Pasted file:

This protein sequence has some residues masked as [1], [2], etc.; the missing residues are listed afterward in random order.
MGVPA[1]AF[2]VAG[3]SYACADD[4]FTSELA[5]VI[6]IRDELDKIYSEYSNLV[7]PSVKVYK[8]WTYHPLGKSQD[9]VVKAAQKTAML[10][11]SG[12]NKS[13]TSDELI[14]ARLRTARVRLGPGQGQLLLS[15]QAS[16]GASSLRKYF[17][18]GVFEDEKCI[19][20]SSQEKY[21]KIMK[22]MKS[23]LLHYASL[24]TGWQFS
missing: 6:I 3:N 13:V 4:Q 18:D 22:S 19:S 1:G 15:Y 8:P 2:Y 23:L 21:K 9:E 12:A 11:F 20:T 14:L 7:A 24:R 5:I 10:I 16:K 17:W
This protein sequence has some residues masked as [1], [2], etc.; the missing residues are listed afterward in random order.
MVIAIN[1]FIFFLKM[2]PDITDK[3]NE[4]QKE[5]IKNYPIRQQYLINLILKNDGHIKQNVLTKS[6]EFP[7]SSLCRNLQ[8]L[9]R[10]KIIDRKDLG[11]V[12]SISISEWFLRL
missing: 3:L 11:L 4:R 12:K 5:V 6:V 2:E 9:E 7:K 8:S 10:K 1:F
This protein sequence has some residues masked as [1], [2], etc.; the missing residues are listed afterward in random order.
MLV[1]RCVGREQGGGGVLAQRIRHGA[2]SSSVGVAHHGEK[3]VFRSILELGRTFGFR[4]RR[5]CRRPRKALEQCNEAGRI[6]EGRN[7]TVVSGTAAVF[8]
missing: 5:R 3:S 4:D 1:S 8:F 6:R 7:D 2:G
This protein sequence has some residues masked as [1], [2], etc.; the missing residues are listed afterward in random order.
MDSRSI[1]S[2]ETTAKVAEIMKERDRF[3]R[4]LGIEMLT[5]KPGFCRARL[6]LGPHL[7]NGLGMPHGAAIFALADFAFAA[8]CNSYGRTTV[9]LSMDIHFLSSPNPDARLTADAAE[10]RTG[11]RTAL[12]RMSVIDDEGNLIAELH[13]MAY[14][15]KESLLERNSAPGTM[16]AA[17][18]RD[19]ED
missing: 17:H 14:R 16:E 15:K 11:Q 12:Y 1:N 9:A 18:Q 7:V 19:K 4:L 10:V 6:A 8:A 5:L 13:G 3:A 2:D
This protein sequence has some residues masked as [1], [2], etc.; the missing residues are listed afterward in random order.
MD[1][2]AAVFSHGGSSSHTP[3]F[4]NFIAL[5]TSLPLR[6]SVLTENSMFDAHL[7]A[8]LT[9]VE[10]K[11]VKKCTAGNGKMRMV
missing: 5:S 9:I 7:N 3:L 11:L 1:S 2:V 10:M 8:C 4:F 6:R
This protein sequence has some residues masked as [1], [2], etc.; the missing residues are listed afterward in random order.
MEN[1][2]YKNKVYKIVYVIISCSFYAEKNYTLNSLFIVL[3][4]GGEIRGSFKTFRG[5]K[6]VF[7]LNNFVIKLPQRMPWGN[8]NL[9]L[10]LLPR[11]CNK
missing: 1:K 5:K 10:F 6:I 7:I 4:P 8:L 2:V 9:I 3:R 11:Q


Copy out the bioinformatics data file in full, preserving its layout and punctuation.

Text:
This protein sequence has some residues masked as [1], [2], etc.; the missing residues are listed afterward in random order.
MGVPA[1]AF[2]VAG[3]SYACADD[4]FTSELA[5]VI[6]IRDELDKIYSEYSNLV[7]PSVKVYK[8]WTYHPLGKSQD[9]VVKAAQKTAML[10][11]SG[12]NKS[13]TSDELI[14]ARLRTARVRLGPGQGQLLLS[15]QAS[16]GASSLRKYF[17][18]GVFEDEKCI[19][20]SSQEKY[21]KIMK[22]MKS[23]LLHYASL[24]TGWQFS
missing: 6:I 3:N 13:V 4:Q 18:D 22:S 19:S 1:G 15:Y 8:P 2:Y 23:L 21:K 9:E 12:A 11:F 20:T 14:L 7:A 24:R 5:I 10:I 16:K 17:W
This protein sequence has some residues masked as [1], [2], etc.; the missing residues are listed afterward in random order.
MVIAIN[1]FIFFLKM[2]PDITDK[3]NE[4]QKE[5]IKNYPIRQQYLINLILKNDGHIKQNVLTKS[6]EFP[7]SSLCRNLQ[8]L[9]R[10]KIIDRKDLG[11]V[12]SISISEWFLRL
missing: 3:L 11:L 4:R 12:K 5:V 6:V 2:E 9:E 7:K 8:S 10:K 1:F
This protein sequence has some residues masked as [1], [2], etc.; the missing residues are listed afterward in random order.
MLV[1]RCVGREQGGGGVLAQRIRHGA[2]SSSVGVAHHGEK[3]VFRSILELGRTFGFR[4]RR[5]CRRPRKALEQCNEAGRI[6]EGRN[7]TVVSGTAAVF[8]
missing: 5:R 3:S 4:D 1:S 8:F 6:R 7:D 2:G
This protein sequence has some residues masked as [1], [2], etc.; the missing residues are listed afterward in random order.
MDSRSI[1]S[2]ETTAKVAEIMKERDRF[3]R[4]LGIEMLT[5]KPGFCRARL[6]LGPHL[7]NGLGMPHGAAIFALADFAFAA[8]CNSYGRTTV[9]LSMDIHFLSSPNPDARLTADAAE[10]RTG[11]RTAL[12]RMSVIDDEGNLIAELH[13]MAY[14][15]KESLLERNSAPGTM[16]AA[17][18]RD[19]ED
missing: 17:H 14:R 16:E 15:K 11:Q 12:Y 1:N 9:A 18:Q 7:V 19:K 4:L 10:V 6:A 8:A 5:L 13:G 3:A 2:D
This protein sequence has some residues masked as [1], [2], etc.; the missing residues are listed afterward in random order.
MD[1][2]AAVFSHGGSSSHTP[3]F[4]NFIAL[5]TSLPLR[6]SVLTENSMFDAHL[7]A[8]LT[9]VE[10]K[11]VKKCTAGNGKMRMV
missing: 5:S 9:I 7:N 3:L 11:L 1:S 2:V 10:M 8:C 4:F 6:R
This protein sequence has some residues masked as [1], [2], etc.; the missing residues are listed afterward in random order.
MEN[1][2]YKNKVYKIVYVIISCSFYAEKNYTLNSLFIVL[3][4]GGEIRGSFKTFRG[5]K[6]VF[7]LNNFVIKLPQRMPWGN[8]NL[9]L[10]LLPR[11]CNK
missing: 1:K 5:K 10:F 6:I 7:I 4:P 8:L 2:V 9:I 3:R 11:Q